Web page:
Former US President Richard Nixon was too drunk to answer the phone when Britain's prime minister rang him at the height of the 1973 Arab-Israeli war, according to newly-released records.
Henry Kissinger was Richard Nixon's right-hand man
Transcripts of the phone conversations of the president's close adviser, Henry Kissinger, show him trying to fend off a UK request to discuss the crisis as it sucked in Cold War rivals, Russia and America.
"Can we tell them no?" Mr Kissinger asks his assistant. "When I talked to the president, he was loaded."
Brent Scowcroft, Mr Kissinger's assistant, replies: "We could tell him the president is not available and perhaps he can call you."
Mr Kissinger said the president would talk to British PM Edward Heath the next morning.
The conversation, which took place on the night of 11 October, 1973, is included in over 20,000 pages of transcripts cleared for release from the archives after over three decades.
They span the period January 1969 to August 1974 - a turbulent chapter in American history featuring war in Vietnam, detente with China, conflict in the Middle East and eventually, the Watergate scandal that terminated the Nixon presidency.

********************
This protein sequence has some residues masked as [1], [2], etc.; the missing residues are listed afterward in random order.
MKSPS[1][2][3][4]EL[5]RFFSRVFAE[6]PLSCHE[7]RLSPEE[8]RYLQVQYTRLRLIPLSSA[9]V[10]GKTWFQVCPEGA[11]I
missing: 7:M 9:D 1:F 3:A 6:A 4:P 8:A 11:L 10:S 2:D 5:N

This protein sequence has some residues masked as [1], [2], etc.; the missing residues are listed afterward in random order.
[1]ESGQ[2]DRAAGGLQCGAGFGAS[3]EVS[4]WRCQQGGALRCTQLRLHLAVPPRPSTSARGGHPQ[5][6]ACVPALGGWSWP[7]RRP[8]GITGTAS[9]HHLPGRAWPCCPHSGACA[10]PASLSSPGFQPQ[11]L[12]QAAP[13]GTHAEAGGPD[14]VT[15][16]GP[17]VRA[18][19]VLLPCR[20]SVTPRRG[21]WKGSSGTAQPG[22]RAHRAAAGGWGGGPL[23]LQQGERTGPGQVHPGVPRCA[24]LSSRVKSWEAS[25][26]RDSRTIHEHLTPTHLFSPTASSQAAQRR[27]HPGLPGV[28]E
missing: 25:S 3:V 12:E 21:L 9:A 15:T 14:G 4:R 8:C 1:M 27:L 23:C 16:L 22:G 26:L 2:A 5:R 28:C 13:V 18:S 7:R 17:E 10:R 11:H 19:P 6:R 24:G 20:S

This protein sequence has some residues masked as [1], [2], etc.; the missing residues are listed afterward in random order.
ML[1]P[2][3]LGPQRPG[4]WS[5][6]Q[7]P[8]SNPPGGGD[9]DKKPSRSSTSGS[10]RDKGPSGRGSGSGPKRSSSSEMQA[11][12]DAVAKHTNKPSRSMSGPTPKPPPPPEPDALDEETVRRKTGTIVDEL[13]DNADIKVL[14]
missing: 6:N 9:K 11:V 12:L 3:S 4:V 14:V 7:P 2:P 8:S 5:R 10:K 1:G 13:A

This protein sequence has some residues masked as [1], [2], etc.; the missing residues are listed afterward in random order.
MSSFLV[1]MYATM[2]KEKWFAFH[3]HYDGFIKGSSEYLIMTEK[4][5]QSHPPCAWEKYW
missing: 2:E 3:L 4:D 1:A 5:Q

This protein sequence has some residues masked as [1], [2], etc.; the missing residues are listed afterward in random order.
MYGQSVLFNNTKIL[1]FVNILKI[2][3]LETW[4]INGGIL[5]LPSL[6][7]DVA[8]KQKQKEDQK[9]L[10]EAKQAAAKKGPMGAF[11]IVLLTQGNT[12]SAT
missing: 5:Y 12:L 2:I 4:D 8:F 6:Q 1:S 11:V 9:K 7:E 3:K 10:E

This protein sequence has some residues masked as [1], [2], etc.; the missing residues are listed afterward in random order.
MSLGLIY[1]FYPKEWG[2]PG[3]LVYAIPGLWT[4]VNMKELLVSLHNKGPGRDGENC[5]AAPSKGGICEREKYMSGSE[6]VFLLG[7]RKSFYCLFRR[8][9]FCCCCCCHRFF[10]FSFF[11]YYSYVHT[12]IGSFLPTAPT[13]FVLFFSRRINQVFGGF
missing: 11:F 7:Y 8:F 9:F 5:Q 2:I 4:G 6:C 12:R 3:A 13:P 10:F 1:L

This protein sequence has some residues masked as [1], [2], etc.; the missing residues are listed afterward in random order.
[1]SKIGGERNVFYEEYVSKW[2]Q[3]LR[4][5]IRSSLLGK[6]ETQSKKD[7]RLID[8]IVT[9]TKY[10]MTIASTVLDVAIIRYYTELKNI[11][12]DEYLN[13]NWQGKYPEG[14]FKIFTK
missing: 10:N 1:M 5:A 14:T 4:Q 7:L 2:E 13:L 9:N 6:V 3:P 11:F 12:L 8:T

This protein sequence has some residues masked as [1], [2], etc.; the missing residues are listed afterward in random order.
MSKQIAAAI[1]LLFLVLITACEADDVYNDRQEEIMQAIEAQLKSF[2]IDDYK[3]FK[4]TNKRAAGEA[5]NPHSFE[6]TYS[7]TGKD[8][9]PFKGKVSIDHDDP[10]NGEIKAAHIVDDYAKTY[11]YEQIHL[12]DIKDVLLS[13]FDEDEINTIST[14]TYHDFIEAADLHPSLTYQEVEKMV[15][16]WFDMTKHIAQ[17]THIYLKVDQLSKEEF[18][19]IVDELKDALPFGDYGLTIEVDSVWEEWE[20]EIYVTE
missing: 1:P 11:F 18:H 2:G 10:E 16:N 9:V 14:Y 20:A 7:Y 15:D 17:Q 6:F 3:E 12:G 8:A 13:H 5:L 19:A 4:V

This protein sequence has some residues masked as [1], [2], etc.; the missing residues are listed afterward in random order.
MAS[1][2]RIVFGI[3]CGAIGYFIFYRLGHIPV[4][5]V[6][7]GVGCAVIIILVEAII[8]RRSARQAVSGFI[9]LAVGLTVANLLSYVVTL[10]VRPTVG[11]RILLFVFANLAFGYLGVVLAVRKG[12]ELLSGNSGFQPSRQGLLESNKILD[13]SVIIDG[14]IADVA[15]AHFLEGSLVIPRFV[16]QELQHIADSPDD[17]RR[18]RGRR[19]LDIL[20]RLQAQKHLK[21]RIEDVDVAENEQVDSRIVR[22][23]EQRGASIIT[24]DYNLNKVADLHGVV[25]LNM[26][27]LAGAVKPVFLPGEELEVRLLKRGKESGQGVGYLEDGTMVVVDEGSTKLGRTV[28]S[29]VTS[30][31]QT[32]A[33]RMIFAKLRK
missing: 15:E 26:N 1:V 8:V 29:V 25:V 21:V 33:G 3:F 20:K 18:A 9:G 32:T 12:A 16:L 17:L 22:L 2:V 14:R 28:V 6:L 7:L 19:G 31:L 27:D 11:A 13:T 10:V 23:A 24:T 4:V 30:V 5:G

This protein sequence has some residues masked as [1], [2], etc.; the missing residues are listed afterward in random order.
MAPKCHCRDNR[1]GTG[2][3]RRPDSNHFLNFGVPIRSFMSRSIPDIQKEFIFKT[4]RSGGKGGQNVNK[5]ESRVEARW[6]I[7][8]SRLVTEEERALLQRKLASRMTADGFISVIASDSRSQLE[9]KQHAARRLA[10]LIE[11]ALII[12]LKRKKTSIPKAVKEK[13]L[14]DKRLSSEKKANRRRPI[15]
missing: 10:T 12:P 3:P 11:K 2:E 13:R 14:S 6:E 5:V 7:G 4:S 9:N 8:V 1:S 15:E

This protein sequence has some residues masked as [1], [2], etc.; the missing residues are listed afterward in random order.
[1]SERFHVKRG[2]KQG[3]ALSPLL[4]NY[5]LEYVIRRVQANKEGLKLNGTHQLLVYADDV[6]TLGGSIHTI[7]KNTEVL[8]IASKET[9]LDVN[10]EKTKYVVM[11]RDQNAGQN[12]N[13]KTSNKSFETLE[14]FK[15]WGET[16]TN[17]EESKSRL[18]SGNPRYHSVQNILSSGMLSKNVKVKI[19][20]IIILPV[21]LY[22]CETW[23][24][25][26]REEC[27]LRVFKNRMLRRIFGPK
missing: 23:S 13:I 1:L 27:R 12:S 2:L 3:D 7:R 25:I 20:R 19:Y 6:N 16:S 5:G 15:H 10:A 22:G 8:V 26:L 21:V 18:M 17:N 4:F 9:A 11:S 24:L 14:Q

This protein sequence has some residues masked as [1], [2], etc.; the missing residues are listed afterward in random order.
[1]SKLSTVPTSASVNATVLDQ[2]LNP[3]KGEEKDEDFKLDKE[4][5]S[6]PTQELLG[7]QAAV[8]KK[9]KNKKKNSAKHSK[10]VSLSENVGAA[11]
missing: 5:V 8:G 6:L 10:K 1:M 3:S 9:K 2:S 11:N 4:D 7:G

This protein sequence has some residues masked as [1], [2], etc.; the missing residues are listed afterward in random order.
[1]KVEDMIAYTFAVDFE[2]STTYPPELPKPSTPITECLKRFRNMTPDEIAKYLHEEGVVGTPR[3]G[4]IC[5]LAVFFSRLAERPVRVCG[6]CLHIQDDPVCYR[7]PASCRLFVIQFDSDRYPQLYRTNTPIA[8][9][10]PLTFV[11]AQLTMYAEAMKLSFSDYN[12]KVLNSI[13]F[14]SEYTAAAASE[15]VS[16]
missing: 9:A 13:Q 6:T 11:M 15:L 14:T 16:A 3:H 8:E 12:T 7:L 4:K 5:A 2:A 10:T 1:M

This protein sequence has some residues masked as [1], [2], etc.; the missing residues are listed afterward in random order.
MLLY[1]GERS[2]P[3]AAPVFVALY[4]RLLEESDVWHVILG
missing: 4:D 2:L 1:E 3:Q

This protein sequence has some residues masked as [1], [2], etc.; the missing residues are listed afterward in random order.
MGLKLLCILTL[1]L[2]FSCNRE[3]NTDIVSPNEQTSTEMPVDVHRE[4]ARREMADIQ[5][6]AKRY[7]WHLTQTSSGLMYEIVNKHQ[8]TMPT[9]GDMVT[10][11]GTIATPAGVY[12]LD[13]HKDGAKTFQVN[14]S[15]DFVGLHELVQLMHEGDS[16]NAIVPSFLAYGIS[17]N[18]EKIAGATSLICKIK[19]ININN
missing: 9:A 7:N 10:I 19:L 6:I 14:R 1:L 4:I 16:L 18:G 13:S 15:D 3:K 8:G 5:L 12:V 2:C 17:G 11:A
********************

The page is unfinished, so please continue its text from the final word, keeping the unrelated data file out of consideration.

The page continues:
Mr Kissinger held the joint offices of Secretary of State and National Security Adviser in President Nixon's cabinet.
Other revelations in the transcripts include an apparent reference to an American role in the coup against the socialist government of President Salvador Allende of Chile.
"Well we didn't - as you know - our hand doesn't show on this one, though," Mr Kissinger told President Nixon on 16 September 1973.
"We didn't do it. I mean we helped them," he said, adding that a person or institution whose name is deleted from the transcript had "created the conditions as great as possible".
Bombing the Capitol
The transcripts also uncover fissures behind the statesman-like facade the politicians presented to the public.
Asked if he thought President Nixon was still rational, Mr Kissinger answered, "It's pretty rough."
He told an aide the president had approved a certain proposal, although "I'm not quite sure he knew what he was approving."
In another conversation, Mr Kissinger complains to an aide that the president's tough remarks on Israel could "start a war".
The aide attempts to allay his fears, saying the president was "just unwinding".
To assure him Mr Nixon did not always mean what he said, he recounts how the president had recently asked for the briefcase containing the controls to America's nuclear arsenal.
"For what?" asked Mr Kissinger.
"He is going to drop it on the Hill," said the aide. "What I am saying is, don't take him too seriously."
The Capitol Hill in Washington was then the scene of impeachment hearings against President Nixon.
Richard Nixon resigned from the presidency in 1974 and died 20 years later.
Henry Kissinger now works as a foreign policy consultant.